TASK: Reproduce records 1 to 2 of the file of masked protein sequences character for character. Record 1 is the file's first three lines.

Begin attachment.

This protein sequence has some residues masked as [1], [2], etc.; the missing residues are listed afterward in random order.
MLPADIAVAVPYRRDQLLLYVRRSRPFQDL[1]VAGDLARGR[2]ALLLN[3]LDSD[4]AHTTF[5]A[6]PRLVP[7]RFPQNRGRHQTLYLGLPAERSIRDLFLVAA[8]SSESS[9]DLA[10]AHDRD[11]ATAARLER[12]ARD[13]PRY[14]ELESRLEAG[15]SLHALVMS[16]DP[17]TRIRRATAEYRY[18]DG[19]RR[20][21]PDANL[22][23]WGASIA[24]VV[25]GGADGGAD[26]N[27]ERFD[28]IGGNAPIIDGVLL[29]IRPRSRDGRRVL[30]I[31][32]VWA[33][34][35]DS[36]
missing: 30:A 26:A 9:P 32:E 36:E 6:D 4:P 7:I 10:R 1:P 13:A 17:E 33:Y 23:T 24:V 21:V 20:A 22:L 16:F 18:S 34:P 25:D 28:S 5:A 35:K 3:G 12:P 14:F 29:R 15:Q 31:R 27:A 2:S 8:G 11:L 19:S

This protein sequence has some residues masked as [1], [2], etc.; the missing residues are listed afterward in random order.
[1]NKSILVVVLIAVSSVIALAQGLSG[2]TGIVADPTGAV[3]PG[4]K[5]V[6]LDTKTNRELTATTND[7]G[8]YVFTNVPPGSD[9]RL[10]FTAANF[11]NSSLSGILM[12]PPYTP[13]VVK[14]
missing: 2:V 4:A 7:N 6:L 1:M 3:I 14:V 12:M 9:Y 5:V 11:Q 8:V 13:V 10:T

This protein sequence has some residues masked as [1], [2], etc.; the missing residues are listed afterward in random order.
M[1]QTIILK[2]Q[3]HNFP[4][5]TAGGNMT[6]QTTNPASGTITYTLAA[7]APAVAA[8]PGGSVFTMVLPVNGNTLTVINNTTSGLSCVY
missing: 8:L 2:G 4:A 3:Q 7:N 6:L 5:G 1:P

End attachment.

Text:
This protein sequence has some residues masked as [1], [2], etc.; the missing residues are listed afterward in random order.
MLPADIAVAVPYRRDQLLLYVRRSRPFQDL[1]VAGDLARGR[2]ALLLN[3]LDSD[4]AHTTF[5]A[6]PRLVP[7]RFPQNRGRHQTLYLGLPAERSIRDLFLVAA[8]SSESS[9]DLA[10]AHDRD[11]ATAARLER[12]ARD[13]PRY[14]ELESRLEAG[15]SLHALVMS[16]DP[17]TRIRRATAEYRY[18]DG[19]RR[20][21]PDANL[22][23]WGASIA[24]VV[25]GGADGGAD[26]N[27]ERFD[28]IGGNAPIIDGVLL[29]IRPRSRDGRRVL[30]I[31][32]VWA[33][34][35]DS[36]
missing: 30:A 26:A 9:P 32:E 36:E 6:D 4:P 7:I 10:R 1:P 13:A 17:E 33:Y 23:T 24:V 21:V 20:A 22:L 16:F 18:S 34:P 25:D 28:S 5:A 35:K 3:G 12:P 14:F 29:R 15:Q 31:R 27:A 2:S 8:G 11:L 19:S

This protein sequence has some residues masked as [1], [2], etc.; the missing residues are listed afterward in random order.
[1]NKSILVVVLIAVSSVIALAQGLSG[2]TGIVADPTGAV[3]PG[4]K[5]V[6]LDTKTNRELTATTND[7]G[8]YVFTNVPPGSD[9]RL[10]FTAANF[11]NSSLSGILM[12]PPYTP[13]VVK[14]
missing: 2:V 4:A 7:N 6:L 1:M 3:I 14:V 12:M 9:Y 5:V 11:Q 8:V 13:V 10:T